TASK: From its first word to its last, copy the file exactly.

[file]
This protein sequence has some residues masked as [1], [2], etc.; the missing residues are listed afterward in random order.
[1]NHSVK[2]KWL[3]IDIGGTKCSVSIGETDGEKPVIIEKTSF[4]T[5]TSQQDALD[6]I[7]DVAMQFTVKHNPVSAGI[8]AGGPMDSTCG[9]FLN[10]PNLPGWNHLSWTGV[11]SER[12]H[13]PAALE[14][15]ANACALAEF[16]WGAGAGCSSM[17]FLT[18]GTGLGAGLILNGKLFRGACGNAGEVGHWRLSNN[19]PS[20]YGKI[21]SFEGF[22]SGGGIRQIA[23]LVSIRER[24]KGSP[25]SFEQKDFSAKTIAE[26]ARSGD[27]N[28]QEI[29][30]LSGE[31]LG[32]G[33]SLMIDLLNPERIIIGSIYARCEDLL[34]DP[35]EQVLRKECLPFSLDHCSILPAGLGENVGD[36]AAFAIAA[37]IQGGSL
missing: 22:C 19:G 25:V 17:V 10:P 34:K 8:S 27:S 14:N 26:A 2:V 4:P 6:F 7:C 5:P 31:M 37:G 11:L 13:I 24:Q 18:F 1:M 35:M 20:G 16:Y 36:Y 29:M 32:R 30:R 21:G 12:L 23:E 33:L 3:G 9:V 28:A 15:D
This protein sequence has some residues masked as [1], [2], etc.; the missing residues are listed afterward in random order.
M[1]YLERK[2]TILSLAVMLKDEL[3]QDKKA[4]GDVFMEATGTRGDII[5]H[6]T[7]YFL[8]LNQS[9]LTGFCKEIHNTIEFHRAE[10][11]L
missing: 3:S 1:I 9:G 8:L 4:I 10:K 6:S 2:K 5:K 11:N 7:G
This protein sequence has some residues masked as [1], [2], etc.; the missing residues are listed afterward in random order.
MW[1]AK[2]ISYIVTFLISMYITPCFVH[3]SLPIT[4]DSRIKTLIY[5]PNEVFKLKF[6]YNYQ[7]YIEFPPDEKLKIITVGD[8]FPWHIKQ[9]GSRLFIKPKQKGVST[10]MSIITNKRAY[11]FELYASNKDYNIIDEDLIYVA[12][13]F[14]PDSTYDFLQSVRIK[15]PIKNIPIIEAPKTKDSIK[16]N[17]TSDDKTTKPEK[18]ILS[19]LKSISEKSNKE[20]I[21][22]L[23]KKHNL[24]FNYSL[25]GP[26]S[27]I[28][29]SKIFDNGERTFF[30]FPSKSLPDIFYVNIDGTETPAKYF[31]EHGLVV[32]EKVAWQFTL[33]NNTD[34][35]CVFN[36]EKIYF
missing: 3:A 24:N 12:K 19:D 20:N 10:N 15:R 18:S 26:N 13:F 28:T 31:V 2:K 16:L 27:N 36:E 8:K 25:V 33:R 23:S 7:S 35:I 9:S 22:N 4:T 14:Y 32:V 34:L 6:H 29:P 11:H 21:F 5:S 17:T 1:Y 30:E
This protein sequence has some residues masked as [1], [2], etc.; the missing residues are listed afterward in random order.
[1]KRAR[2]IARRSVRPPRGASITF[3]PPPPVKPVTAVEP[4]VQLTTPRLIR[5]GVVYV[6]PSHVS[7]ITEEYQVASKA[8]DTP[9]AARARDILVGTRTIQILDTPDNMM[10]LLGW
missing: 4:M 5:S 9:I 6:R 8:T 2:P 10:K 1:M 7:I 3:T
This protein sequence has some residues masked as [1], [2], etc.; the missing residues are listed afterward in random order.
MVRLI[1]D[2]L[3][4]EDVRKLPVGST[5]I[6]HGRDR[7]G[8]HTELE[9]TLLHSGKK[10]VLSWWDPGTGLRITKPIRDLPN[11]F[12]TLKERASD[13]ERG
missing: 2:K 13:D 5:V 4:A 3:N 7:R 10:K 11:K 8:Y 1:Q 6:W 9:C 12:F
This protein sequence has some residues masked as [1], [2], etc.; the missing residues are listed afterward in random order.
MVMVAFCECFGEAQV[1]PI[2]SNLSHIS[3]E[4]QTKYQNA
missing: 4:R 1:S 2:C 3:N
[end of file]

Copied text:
This protein sequence has some residues masked as [1], [2], etc.; the missing residues are listed afterward in random order.
[1]NHSVK[2]KWL[3]IDIGGTKCSVSIGETDGEKPVIIEKTSF[4]T[5]TSQQDALD[6]I[7]DVAMQFTVKHNPVSAGI[8]AGGPMDSTCG[9]FLN[10]PNLPGWNHLSWTGV[11]SER[12]H[13]PAALE[14][15]ANACALAEF[16]WGAGAGCSSM[17]FLT[18]GTGLGAGLILNGKLFRGACGNAGEVGHWRLSNN[19]PS[20]YGKI[21]SFEGF[22]SGGGIRQIA[23]LVSIRER[24]KGSP[25]SFEQKDFSAKTIAE[26]ARSGD[27]N[28]QEI[29][30]LSGE[31]LG[32]G[33]SLMIDLLNPERIIIGSIYARCEDLL[34]DP[35]EQVLRKECLPFSLDHCSILPAGLGENVGD[36]AAFAIAA[37]IQGGSL
missing: 22:C 19:G 25:V 17:V 10:P 34:K 8:S 27:S 14:N 26:A 2:V 4:P 6:F 7:C 5:P 31:M 37:G 11:L 13:I 24:Q 18:F 1:M 35:M 20:G 16:Y 36:Y 29:M 32:R 30:R 21:G 12:L 23:E 33:L 3:G 9:V 28:A 15:D
This protein sequence has some residues masked as [1], [2], etc.; the missing residues are listed afterward in random order.
M[1]YLERK[2]TILSLAVMLKDEL[3]QDKKA[4]GDVFMEATGTRGDII[5]H[6]T[7]YFL[8]LNQS[9]LTGFCKEIHNTIEFHRAE[10][11]L
missing: 3:S 1:I 9:G 8:L 4:I 10:K 6:S 2:K 5:K 11:N 7:G
This protein sequence has some residues masked as [1], [2], etc.; the missing residues are listed afterward in random order.
MW[1]AK[2]ISYIVTFLISMYITPCFVH[3]SLPIT[4]DSRIKTLIY[5]PNEVFKLKF[6]YNYQ[7]YIEFPPDEKLKIITVGD[8]FPWHIKQ[9]GSRLFIKPKQKGVST[10]MSIITNKRAY[11]FELYASNKDYNIIDEDLIYVA[12][13]F[14]PDSTYDFLQSVRIK[15]PIKNIPIIEAPKTKDSIK[16]N[17]TSDDKTTKPEK[18]ILS[19]LKSISEKSNKE[20]I[21][22]L[23]KKHNL[24]FNYSL[25]GP[26]S[27]I[28][29]SKIFDNGERTFF[30]FPSKSLPDIFYVNIDGTETPAKYF[31]EHGLVV[32]EKVAWQFTL[33]NNTD[34][35]CVFN[36]EKIYF
missing: 3:A 24:N 12:K 19:D 20:N 10:N 15:R 18:S 26:N 13:F 28:T 31:V 2:K 16:L 27:N 36:E 8:K 25:V 33:R 23:S 7:S 35:I 9:S 22:N 4:T 14:Y 32:V 34:L 6:H 29:P 11:H 21:F 5:S 17:T 1:Y 30:E
This protein sequence has some residues masked as [1], [2], etc.; the missing residues are listed afterward in random order.
[1]KRAR[2]IARRSVRPPRGASITF[3]PPPPVKPVTAVEP[4]VQLTTPRLIR[5]GVVYV[6]PSHVS[7]ITEEYQVASKA[8]DTP[9]AARARDILVGTRTIQILDTPDNMM[10]LLGW
missing: 4:M 5:S 9:I 6:R 8:T 2:P 10:K 1:M 7:I 3:T
This protein sequence has some residues masked as [1], [2], etc.; the missing residues are listed afterward in random order.
MVRLI[1]D[2]L[3][4]EDVRKLPVGST[5]I[6]HGRDR[7]G[8]HTELE[9]TLLHSGKK[10]VLSWWDPGTGLRITKPIRDLPN[11]F[12]TLKERASD[13]ERG
missing: 2:K 13:D 5:V 4:A 3:N 7:R 10:K 11:K 8:Y 1:Q 6:W 9:C 12:F
This protein sequence has some residues masked as [1], [2], etc.; the missing residues are listed afterward in random order.
MVMVAFCECFGEAQV[1]PI[2]SNLSHIS[3]E[4]QTKYQNA
missing: 4:R 1:S 2:C 3:N